10 Tips to consider before buying a business.
- October 2021
- 5 minutes
If you’ve decided to buy an existing business rather than start one from scratch, here are ten things to think about before you do:
Set your goals
It’s critical to know why you’re looking to buy a business in the first place and to set clear and achievable goals for yourself. You might want your company to make you money every year. Alternatively, you might prefer something you can scale up and add value to in order to resell later.
Having a clear goal in mind will help you evaluate potential purchases more objectively, and it will also serve as a helpful guide for any sales agents or other professional advisers you hire to help you find a suitable business.
Make sure you have picked the right industry
Make sure you’ve chosen an industry that will help you achieve your goal, rather than one that is simply appealing to you because it fulfils an unrealistic childhood dream.
Maybe you’ve always wanted to own a widget factory, and you’ve noticed there are five of them on the market right now? Is this a once-in-a-lifetime opportunity, or is it because the widget market died a year ago?
Working in a particular industry for a period of time is the best way to learn more about it. You might even be able to fit this in around your current job part-time.
If you really want to own a restaurant, spending a year working as a waiter in the evenings will be the best way to test your dream. You will gain invaluable inside knowledge which you’ll be able to put into practice in your own restaurant when you get it going.
Do your research
A simple Google search will turn up dozens of websites and companies that sell businesses. Spend a few evenings here doing research to see what’s going on in your chosen industry and location.
Attempt to compile a shortlist of companies, which you can then target with additional research. Examine every page of their website; Google their name to see what other people have to say; and track down customers to get their feedback. You could even pretend to be a customer to get a sense of how the company operates.
Have an initial viewing
Now is the time to approach the business through their agent and learn more. Remember to stay subjective – just as when you’re buying property, you need to think with your brain not your heart. Listen to your gut feeling and don’t ignore it… buying a bad business is an expensive mistake to make. Some business owners don’t tell their employees they’re selling because they don’t want them to lose focus at a time when the company’s performance is being scrutinised. Respect the seller’s wishes and remember to keep a friendly, if professional, relationship with him.
They might be selling you a company they started from the ground up and want to make sure it’s in good hands.
Do a reality check
Now you have the full information on the business – official and unofficial – you should take a step back and think it through. What warning signs have you seen in the business? No company is perfect, but do you have the skills to fix the problems you have seen? Can your strengths enhance this business?
Be particularly careful if the business appears to be over-reliant on the current business owner or a number of key staff. The business owner cannot be replaced like for like, even by you. And key staff may be the first to leave during a major upheaval – will this business survive without them?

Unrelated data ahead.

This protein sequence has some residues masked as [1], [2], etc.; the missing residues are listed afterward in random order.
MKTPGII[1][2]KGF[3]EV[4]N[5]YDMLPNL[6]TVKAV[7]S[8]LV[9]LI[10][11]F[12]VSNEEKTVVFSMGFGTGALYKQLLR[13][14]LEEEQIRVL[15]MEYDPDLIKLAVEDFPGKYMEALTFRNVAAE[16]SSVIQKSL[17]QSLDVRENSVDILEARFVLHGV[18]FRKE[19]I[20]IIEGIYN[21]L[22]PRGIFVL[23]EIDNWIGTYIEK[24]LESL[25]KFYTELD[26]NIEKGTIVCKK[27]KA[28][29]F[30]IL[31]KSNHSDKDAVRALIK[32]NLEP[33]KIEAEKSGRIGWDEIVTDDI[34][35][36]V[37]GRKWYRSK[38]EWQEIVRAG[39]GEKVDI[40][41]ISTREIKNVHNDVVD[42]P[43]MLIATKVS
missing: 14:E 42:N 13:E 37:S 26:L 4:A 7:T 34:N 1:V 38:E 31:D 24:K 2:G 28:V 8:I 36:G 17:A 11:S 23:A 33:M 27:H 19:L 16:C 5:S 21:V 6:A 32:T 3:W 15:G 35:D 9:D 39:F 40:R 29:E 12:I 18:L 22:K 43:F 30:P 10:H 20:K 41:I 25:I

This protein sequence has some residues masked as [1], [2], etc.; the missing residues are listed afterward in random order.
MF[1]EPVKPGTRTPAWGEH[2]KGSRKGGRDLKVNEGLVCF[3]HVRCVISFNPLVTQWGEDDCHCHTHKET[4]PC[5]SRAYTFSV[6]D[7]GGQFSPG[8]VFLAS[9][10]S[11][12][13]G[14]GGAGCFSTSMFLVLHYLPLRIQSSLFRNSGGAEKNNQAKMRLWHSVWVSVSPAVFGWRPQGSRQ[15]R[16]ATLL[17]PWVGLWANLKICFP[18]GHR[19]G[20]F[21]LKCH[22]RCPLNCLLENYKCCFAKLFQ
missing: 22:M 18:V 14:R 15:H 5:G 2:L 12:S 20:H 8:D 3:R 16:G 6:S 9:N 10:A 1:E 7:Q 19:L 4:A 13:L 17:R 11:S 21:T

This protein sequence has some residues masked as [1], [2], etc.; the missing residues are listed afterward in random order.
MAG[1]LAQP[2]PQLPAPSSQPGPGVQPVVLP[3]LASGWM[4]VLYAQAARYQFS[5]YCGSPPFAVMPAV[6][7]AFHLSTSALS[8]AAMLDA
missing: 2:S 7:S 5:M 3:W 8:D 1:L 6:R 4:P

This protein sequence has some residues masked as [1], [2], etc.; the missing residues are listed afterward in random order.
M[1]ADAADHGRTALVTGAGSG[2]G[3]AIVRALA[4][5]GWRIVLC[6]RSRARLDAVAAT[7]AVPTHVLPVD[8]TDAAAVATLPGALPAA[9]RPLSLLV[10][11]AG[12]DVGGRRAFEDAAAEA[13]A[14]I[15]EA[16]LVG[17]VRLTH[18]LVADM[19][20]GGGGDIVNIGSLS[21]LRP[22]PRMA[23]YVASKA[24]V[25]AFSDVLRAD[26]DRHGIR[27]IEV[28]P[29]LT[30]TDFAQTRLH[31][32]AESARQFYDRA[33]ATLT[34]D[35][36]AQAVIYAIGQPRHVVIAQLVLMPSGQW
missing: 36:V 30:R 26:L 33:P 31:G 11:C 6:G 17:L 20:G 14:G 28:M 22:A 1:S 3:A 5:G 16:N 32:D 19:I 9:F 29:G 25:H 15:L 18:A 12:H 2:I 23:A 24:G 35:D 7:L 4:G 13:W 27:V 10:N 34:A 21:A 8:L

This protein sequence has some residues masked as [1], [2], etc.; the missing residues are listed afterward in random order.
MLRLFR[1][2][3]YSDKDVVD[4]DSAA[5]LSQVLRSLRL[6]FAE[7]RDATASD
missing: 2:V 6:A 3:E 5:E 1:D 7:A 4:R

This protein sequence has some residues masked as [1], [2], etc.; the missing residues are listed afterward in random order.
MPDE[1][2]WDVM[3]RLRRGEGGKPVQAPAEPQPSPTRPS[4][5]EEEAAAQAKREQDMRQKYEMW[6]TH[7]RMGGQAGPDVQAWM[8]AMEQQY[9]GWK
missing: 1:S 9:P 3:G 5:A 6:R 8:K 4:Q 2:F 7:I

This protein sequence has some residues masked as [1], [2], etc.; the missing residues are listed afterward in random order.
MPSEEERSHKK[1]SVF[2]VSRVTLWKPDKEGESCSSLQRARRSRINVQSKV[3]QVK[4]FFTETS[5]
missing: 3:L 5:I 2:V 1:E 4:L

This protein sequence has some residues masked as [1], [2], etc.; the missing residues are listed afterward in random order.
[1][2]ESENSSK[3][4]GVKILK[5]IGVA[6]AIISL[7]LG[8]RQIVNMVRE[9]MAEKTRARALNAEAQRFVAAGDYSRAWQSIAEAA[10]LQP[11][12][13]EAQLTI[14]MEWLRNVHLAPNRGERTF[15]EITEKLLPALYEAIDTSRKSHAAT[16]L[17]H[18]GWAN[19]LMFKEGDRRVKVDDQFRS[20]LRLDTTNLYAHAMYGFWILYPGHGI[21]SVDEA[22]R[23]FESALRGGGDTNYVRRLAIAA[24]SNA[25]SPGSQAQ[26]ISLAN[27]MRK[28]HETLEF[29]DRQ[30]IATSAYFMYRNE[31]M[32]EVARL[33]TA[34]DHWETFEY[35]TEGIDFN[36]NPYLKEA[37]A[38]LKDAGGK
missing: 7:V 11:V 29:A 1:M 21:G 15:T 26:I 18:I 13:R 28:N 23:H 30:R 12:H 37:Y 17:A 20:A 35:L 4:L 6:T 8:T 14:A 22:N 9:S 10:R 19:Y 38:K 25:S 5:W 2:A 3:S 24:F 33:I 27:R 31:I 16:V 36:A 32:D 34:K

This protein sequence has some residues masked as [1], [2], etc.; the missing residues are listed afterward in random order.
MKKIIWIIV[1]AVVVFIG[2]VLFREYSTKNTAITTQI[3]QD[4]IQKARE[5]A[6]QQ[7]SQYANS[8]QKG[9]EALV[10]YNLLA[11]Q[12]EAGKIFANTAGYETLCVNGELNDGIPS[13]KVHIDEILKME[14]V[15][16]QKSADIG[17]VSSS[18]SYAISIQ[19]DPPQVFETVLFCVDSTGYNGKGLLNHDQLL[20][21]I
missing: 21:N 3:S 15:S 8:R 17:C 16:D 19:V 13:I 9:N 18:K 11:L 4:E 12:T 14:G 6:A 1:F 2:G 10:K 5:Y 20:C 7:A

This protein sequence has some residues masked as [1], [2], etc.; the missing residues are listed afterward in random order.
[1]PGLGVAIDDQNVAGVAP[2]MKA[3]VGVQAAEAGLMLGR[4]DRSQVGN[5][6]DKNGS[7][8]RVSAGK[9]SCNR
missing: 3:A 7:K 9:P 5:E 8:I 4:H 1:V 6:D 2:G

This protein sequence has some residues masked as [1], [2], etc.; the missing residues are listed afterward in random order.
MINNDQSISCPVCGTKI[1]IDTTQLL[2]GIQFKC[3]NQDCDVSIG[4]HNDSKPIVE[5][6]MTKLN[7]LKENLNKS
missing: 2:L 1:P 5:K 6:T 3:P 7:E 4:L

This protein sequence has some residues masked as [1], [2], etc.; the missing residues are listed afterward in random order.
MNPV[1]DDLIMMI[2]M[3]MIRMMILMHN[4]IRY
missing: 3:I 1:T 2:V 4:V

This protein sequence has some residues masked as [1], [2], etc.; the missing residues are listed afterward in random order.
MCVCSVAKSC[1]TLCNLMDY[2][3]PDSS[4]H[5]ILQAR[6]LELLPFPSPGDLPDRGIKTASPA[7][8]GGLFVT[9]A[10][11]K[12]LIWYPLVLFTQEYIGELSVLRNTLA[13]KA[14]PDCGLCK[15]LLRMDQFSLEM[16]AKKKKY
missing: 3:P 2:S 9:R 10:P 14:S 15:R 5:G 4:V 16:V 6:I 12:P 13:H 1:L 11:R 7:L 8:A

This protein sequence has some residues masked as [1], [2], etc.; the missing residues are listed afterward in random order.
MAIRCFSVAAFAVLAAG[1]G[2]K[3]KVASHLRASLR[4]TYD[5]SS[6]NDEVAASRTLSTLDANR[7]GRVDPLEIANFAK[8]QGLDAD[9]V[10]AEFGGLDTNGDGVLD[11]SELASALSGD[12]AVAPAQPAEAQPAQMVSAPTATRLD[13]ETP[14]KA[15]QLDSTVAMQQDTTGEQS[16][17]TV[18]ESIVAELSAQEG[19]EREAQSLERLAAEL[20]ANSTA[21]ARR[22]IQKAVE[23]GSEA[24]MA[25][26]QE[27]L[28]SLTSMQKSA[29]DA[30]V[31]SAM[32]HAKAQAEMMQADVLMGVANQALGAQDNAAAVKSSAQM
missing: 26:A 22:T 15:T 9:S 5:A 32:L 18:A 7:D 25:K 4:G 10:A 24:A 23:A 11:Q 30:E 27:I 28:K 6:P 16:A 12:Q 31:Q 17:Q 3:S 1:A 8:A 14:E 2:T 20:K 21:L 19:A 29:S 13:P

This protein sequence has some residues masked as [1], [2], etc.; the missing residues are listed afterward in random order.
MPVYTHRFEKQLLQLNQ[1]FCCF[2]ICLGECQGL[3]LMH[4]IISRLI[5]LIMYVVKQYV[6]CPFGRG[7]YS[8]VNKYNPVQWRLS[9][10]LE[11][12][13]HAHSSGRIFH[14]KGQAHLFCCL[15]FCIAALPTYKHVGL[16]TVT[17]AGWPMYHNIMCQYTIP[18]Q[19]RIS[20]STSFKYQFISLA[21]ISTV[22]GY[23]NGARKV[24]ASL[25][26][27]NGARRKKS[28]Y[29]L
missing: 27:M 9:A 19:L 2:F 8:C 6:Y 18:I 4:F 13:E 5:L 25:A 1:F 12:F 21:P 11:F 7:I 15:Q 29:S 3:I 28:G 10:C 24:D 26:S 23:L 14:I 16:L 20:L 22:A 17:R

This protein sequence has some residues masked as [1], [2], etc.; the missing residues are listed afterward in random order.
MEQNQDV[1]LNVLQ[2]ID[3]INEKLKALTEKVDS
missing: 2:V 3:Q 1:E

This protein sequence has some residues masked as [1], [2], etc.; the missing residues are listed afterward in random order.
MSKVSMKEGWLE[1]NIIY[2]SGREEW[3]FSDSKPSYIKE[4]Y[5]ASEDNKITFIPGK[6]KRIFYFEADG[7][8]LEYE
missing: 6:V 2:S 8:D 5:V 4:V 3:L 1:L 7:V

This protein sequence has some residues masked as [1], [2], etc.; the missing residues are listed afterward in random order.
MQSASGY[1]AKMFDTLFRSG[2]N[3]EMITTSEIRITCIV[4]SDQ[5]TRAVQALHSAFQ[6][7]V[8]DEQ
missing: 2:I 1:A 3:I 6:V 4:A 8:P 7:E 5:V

It’s best to seek professional and informal assistance. Request that your accountant and lawyer go over the numbers and contracts. It doesn’t matter how much this costs; it’s far better to spend a few thousand dollars now and uncover some potential horrors than to discover them 12 months later when it’s too late.
Find out what your partner and friends think. You may be too close to the business at this point to be objective, so people you trust may be able to provide a fresh perspective.
Get the money sorted out
When looking for a business to buy, you should have a budget in mind, just like when buying a home.
If you’re financing the purchase, make sure you have a general credit agreement in place before engaging in detailed negotiations with vendors.
Get the credit formalised now that you’ve decided on a specific purchase. Lenders will typically demand complete information about the business you want to buy, including three years’ worth of financial statements and projections. They may even request that you put up some personal assets as collateral for the loan.
Make an offer
If you don’t have a solicitor, get one now. Make your initial offer by phone and always follow it up immediately in writing. Use the term ‘subject to contract’ in all communication.
This is the time to request conditions of sale, such that the existing owner stays within the business for a set period during a handover.
Negotiate a great deal
Don’t be afraid to demand what you want. There aren’t many businesses with multiple bidders, so as someone with cash to burn, you’re in a good position.
You and your lawyer will go through a due diligence process in which you and your lawyer verify the information provided by the seller.
Find out why the current owner is selling and use that information to your advantage. Are they really willing to risk the sale of the business for the sake of a few thousand pounds if they want to retire?
Buy the business
Once the lending has been settled, and everything has been transferred to you – congratulations, you just bought a business! Now the hard work starts!
You have to fit into the business and understand it fully, before you can start to make the changes needed to hit your original goals.